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Barsinan, who found his people had need of rest, took twenty Knights with him in the morning, and went to a post which Arban's High Steward kept. They at the barrier took their arms to defend themselves, but Barsinan cried out that he came to speak with them, and make a truce till noon; to which Arban, being advised thereof, assented willingly, for the most part of his company had been so hardly handled that they could not bear arms. Barsinan then went to Arban, and said he would make a truce for five days. Agreed, said Arban, but provided that you shall not attempt to take any thing in the town ; and that if the King comes, we immediately act as he may order us. I grant all this, said Barsinan, that there may be no more battling, for I value my own Knights, and I value you who will be mine sooner than you think. I will tell you how : the King is dead, and I have his daughter and will make her my wife. God forsake me then, quoth Arban, if ever thou shalt have truce with me, since thou art a partaker in the treason against my liege Lord ' go and do thy worst And before night Barsinan made three attacks upon him, and was repulsed.

CHAPTER 39.

Meantime Amadis asked Oriana what Arcalaus had said to her. He told me not to grieve, said she, for within fifteen days he would make me Queen of London, and give me Barsinan for my husband, to whom he was to give me and my father's head, and be made his High Steward in return. Holy Mary! quoth Amadis: Barsinan, who seemed such a friend I fear lest he do injury to the Queen. Dear friend, cried Oriana, hasten on 1 I must to my sorrow, replied Amadis, for else I should have delighted to pass four days here in the forest with you, if it had pleased you. Oriana answered, God knows how willingly but great evil might happen thereby to this land, which if God pleases will one day be yours and mine. As soon as it was morning Amadis armed himself, and leading his Lady's bridle, rode on as fast as they could towards London; and every where they met the Knights, five by five, and ten by ten, as they were seeking the King; more than a thousand they met, and told them which way the King was gone, and how Galaor was in quest of him. When they came within five leagues of London they met Grumedan, the good old Knight who had fostered the Queen ; twenty of his lineage were with him, and they had been all night long scouring the forest. He seeing Oriana went towards her weeping : Oh God, Lady, what a good day with your coming ! but what tidings of the King 2 They told him what they knew, and Amadis said to him, Take you charge of Oriana, and bid all the Knights that you shall meet turn back, for if numbers can succour him, there are already more than enough gone : I must go with all speed to protect the Queen. With that he gallopped away : at the entrance of the city he found the Squire whom Lisuarte had sent with the news of his deliverance, and learnt also the state of the city. So entering as privately as he could he went to Arban, who embraced him right joyfully, and asked, what news As good as heart could wish quoth Amadis : let us go to the Queen. He took with him Ladasin's messenger, and kneeling before Brisena, said, Lady, this Squire has left Lisuarte safe and well, and I have left Oriana with your fosterer grumedan; they will soon be here, but I must go look after Barsinan. He then changed his shield and helmet that he might not be known, and bade Arban throw down the barriers, that the traitors might come freely on, for by God's help they shall pay dearly for their treason The barriers were thrown down, and Barsinan prest on at the head of his people, thinking that all would now be his, for his own men were many and his enemies few, and he was eager to seize the Queen. The King's party gave back being overpowered, then Amadis went forth; he had on a rusty helmet, and a plain shield hanging from his neck; but he was soon judged to be a good one, and he went on making his way through the press; and having the good sword of Lisuarte by his side. He forced his way to Barsinan and encountered him ; drove his lance through shield and corselet, and left the broken spear in him half way of its iron; then drew he his sword, and smote off the crest and top of his helmet, and the scalp of his head, for the sword cut so finely that Amadis could scarce feel the blow he gave ; with another stroke he sheared thro'gauntlet and hand, and the sword passing through the bone of the wrist, fell on the leg and entered in half through. Then Barsinan fell, and Amadis turned upon the throng, and King Arban so prest them that they who could escape slaughter ran to the Tower, and made fast the gates. Amadis finding he could not force entrance readily, went back to Barsinan, and finding him still alive, ordered that he should be carried to the palace and kept till the King's return. Then the strife being over, he looked at the bloody sword which he held in his hand. Sword ' quoth he, in a happy day was the Knight born who shall wield you! and certes you are well employed, for being the best in the world, you belong to the noblest King ! He then disarmed himself, and went to the Queen ; and Arban was laid in his bed, as there was great need, for he was sorely wounded.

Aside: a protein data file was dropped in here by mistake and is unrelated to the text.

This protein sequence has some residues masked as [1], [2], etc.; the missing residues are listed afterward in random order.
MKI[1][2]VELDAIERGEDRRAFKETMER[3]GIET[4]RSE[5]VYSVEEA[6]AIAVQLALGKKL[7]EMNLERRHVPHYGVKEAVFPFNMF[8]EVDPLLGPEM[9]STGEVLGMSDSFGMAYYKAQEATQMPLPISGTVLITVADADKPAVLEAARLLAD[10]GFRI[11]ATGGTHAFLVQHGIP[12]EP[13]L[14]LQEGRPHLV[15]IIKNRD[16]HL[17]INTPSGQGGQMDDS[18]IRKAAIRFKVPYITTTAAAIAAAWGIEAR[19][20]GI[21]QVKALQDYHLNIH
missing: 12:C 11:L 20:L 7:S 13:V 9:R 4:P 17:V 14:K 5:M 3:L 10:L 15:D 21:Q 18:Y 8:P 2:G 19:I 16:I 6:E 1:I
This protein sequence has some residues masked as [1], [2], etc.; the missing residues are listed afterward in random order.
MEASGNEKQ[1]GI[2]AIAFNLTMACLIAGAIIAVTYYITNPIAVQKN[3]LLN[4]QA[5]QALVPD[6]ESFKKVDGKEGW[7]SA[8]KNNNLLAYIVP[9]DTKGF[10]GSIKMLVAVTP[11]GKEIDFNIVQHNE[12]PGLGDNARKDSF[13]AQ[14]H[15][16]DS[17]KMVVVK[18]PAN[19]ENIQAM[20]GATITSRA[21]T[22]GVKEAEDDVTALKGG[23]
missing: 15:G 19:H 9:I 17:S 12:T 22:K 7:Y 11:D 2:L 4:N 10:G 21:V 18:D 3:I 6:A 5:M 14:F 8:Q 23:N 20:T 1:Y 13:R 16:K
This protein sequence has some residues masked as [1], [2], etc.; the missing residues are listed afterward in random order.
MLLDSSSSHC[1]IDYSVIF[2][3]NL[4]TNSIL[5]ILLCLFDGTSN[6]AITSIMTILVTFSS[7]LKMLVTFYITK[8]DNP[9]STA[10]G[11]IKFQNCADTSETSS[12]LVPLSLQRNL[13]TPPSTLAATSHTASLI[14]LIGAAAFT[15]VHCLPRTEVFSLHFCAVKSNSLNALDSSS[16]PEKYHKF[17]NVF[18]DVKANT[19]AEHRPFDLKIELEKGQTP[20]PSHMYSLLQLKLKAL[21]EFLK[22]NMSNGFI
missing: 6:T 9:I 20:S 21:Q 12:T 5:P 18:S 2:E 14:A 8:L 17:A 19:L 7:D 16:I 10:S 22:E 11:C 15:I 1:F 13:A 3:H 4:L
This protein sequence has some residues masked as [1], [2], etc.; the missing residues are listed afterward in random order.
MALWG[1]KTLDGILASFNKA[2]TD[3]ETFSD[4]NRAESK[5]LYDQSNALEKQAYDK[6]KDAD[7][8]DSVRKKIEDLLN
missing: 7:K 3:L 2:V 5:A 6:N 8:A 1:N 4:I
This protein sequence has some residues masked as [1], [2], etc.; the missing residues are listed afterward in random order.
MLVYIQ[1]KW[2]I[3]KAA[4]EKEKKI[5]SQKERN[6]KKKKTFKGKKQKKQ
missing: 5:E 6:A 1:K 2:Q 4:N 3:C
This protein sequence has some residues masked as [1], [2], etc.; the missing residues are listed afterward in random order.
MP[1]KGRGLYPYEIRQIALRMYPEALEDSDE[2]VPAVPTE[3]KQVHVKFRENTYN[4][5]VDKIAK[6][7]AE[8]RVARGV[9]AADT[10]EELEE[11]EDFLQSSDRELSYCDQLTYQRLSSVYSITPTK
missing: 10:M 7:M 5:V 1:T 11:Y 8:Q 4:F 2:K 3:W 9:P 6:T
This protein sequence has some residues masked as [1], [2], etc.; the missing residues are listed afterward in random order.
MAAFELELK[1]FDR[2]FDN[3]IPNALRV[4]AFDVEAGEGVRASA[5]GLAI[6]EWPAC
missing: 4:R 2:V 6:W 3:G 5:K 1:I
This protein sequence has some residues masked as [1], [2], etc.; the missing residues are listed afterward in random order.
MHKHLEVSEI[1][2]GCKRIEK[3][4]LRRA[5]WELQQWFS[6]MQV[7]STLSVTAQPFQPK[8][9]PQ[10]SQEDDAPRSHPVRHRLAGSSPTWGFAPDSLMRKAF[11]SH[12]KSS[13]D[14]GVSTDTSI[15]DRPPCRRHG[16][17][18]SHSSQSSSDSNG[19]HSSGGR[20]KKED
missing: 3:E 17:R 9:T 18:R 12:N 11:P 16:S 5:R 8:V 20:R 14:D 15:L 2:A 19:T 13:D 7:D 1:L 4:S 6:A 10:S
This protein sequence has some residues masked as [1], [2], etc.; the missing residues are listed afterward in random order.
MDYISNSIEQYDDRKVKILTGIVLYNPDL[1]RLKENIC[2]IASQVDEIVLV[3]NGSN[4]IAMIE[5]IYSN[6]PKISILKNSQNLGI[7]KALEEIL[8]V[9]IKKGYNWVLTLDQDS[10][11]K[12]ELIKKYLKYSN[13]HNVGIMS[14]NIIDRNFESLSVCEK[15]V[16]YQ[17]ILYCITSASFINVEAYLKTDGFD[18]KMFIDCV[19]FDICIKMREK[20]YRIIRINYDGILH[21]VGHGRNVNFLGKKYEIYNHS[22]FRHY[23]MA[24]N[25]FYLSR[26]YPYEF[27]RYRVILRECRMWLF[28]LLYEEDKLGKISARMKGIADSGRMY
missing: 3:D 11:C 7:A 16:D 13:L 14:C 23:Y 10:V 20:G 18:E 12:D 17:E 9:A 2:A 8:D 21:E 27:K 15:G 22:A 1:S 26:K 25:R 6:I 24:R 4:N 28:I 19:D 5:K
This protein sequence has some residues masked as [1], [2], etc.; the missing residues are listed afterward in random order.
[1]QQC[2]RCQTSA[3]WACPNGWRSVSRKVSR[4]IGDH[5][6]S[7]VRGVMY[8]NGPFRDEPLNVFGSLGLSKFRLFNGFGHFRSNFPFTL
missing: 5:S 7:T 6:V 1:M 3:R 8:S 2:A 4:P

At this time King Lisuarte was hastening to London. Of the Knights whom he met, some he made turn back, others he sent through the vallies and by all roads to recal their comrades from their search. The first whom he met were Agrayes and Galvanes, and Solinan and Galdan, and Dinadaus and Bervas, all six together making great moan ;

who when they saw him would have kissed his hand, but he joyfully embraced them. Sir, said

Dinadaus, the whole city are in quest of you like mad men. Nephew, replied the King, take some, of these Knights with you, and carry my shield

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